Real estate is a local business, a relationship business much more than most. Even national firms often choose to partner with locals in order to have boots on the ground that have an equity interest. So to the extent that having deep roots gives you extraordinary local market knowledge, it can be a sound business practice. Also, stability, reliability, and dependability are in-demand traits related to deep roots that foster trust and long term relationships that can help create value. Furthermore, if you actively manage your real estate investments (and I highly recommend you do, it’s hard to find someone who cares as much as an owner with everything to lose!) then geographic proximity is highly beneficial. Find a location you like that has good future prospects, move there, and live near your investments.

What does “back of the envelope guy” mean?

A back of the envelope analysis is a rough calculation using simplified assumptions, a quick, down and dirty sketch often written down on the closest piece of paper available during a moment of inspiration, often the back of some other document or envelope hence the name. While my organization can and does create intricate Ten Year Pro-formas with myriad variables and assumptions about how they play out in the essentially unknowable and murky future, I’m most comfortable starting out with a back of the envelope analysis. If it doesn’t make sense at that level, then it is probably not worth pursuing further.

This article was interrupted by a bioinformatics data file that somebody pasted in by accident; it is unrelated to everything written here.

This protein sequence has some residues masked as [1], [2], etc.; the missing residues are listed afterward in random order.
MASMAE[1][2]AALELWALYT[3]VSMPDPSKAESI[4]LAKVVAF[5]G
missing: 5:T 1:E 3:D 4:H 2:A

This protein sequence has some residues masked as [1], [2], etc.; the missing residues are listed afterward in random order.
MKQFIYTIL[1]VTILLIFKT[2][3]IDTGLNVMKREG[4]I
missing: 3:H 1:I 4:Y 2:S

A major point to be made is that most complex spreadsheets with all sorts of back up sheets give a false sense of certainty. Dig into all the assumptions and professional judgements made and you will understand the shaky ground on which they are built. I shudder when I see projected IRR calculated out to the 2nd decimal (i.e. this investment will return a 14.27% IRR!). The real truth is that maybe, just maybe you can get the 2nd digit in FRONT of the decimal point right i.e. I can, with accuracy, reasonably well predict whether an investment will make high single digit return v. mid-teens return v. low twenties. That’s it! Note I said predict with “accuracy”; I did not say with “confidence” because all too many folks out there are “confident” of predictions that they have no earthly right to be!